At least Daniels is spared the cringe-making scene in which Lang's Jackson is at pains to assure his black cook (Frankie Faison) that he's against slavery and is confident that the Confederacy will announce the abolishment of slavery sometime soon, a sentiment that like it or not brings to mind the expression "whistling in Dixie." Luckily, Daniels has stature and experience to fall back on, and he and Mira Sorvino, as his wife, the epitome of the New England bluestocking, work up some civilized repartee. Sorvino is fortunate, too, for the rest of the movie's women are largely insufferable caricatures, flowers of Southern womanhood so pure and noble as to make Olivia de Havilland's Melanie in "Gone With the Wind" seem a slacker in comparison.
Its glacial pacing aside, "Gods and Generals" is well-structured, unfolding in two parts, the first running 111 minutes and covering the first Battle of Bull Run, the initial major engagement of the Civil War and a victory for the South, and the Union disaster at Fredericksburg. After an intermission, the second part brings the film to an overall running time of 3 hours and 43 minutes (including the four minutes of a 12-minute interval during which the film's score continues). The second part is devoted to yet another great Confederate victory, Chancellorsville, in May 1863, that has been breathtakingly re-created. It was Chancellorsville that encouraged Lee to move two months later into Northern territory, to the small farming town of Gettysburg, just 10 miles above the Mason-Dixon line in Pennsylvania, where after three bloody days, the tide famously turned in favor of the Union.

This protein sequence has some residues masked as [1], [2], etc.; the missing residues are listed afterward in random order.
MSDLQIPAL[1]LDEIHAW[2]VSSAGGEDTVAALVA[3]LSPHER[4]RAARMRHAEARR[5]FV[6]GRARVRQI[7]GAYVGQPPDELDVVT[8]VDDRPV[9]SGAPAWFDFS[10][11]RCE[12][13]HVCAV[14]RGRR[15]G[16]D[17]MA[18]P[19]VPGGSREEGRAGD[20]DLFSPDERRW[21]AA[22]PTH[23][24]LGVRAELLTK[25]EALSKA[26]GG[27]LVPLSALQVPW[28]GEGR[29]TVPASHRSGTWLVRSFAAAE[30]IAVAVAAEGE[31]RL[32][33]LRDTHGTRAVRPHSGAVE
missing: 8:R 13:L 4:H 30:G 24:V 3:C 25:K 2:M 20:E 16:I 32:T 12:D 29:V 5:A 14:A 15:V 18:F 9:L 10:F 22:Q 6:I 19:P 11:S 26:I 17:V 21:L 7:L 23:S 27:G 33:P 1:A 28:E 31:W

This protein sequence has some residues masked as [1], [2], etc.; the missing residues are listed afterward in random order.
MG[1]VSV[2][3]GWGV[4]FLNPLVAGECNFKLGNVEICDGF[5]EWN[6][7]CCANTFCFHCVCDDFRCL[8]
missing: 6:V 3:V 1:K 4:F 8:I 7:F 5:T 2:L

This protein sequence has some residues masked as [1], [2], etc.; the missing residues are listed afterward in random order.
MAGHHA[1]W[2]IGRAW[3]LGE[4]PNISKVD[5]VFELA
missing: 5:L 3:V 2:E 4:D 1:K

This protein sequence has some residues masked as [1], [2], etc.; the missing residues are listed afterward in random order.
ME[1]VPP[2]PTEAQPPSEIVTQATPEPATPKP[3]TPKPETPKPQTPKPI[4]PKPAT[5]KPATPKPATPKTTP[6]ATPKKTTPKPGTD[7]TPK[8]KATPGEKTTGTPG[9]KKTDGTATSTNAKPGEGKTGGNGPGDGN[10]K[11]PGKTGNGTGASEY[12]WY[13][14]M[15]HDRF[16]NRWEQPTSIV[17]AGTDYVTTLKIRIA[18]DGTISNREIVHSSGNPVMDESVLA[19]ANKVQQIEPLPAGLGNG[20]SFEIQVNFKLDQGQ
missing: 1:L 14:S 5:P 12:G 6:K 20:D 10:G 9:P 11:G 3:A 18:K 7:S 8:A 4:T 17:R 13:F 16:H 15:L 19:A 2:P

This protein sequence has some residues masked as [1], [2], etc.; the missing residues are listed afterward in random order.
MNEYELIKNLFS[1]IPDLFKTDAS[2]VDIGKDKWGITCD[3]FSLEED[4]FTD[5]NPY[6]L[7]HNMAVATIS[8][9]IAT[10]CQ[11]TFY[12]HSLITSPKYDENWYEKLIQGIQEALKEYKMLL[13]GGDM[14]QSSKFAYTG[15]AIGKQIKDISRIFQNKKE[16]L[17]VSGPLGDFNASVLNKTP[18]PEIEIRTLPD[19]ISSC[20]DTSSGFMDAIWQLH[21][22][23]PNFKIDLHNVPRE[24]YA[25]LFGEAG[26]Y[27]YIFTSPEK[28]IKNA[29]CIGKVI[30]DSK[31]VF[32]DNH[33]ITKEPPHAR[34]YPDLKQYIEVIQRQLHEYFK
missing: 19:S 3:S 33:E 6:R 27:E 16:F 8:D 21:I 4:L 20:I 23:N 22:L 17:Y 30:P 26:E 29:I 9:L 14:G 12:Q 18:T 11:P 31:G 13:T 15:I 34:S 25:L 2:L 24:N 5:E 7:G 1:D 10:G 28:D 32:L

Maxwell gives us a clear sense of the issues that divided America, a vivid sense of the cumbersome logistics involved, the complexity of the battles and, in the instance of Fredericksburg, what it was like for a town to be overrun by warfare.
Kees Von Oostrum's cinematography is straightforward, and Michael Z. Hanan's production design and Richard LaMotte's costumes reflect Maxwell's abiding concern for authenticity. Buildings and their interiors are period perfect, right down to the lighting. Although of a different artistic order, "Gods and Generals" is like "Gangs of New York" in its skill in re-creating the physical world of mid-19th century America in convincing detail, and also in depicting the violence and bloodshed of an era of convulsive change. It's the people caught up in the chaos they have trouble bringing alive.
'Gods and Generals'
MPAA rating: PG 13, for sustained battle sequences.
Times guidelines: Battle carnage depicted unflinchingly but not exploitatively; too brutal for young children.
Jeff Daniels ... Lt. Col. Joshua Lawrence Chamberlain
Stephen Lang ... Gen. Thomas "Stonewall" Jackson
Robert Duvall ... Gen. Robert E. Lee
Mira Sorvino ... Fanny Chamberlain
Kali Rocha ... Anna Morrison Jackson
A Warner Bros. release of a Ted Turner Pictures presentation of an Antietam Filmworks production. Producer-director Ronald F. Maxwell. Executive producers Ted Turner, Robert Katz, Robert Rehme, Moctesuma Esparza, Mace Neufeld. Screenplay by Maxwell; based on the book by Jeffrey M. Shaara. Cinematographer Kees Von Oostrum. Editor Corky Ehlers. Music John Frizzell and Randy Edelman. Costumes Richard LaMotte. Production designer Michael Z. Hanan. Art director Gregory Bolton. Set decorator Casey Hallenbeck. Running time: 3 hours, 43 minutes.
In general release.
'Gods and Generals'
The grand war scenes are a high achievement, but the grandiloquent talk brings "Gods" down.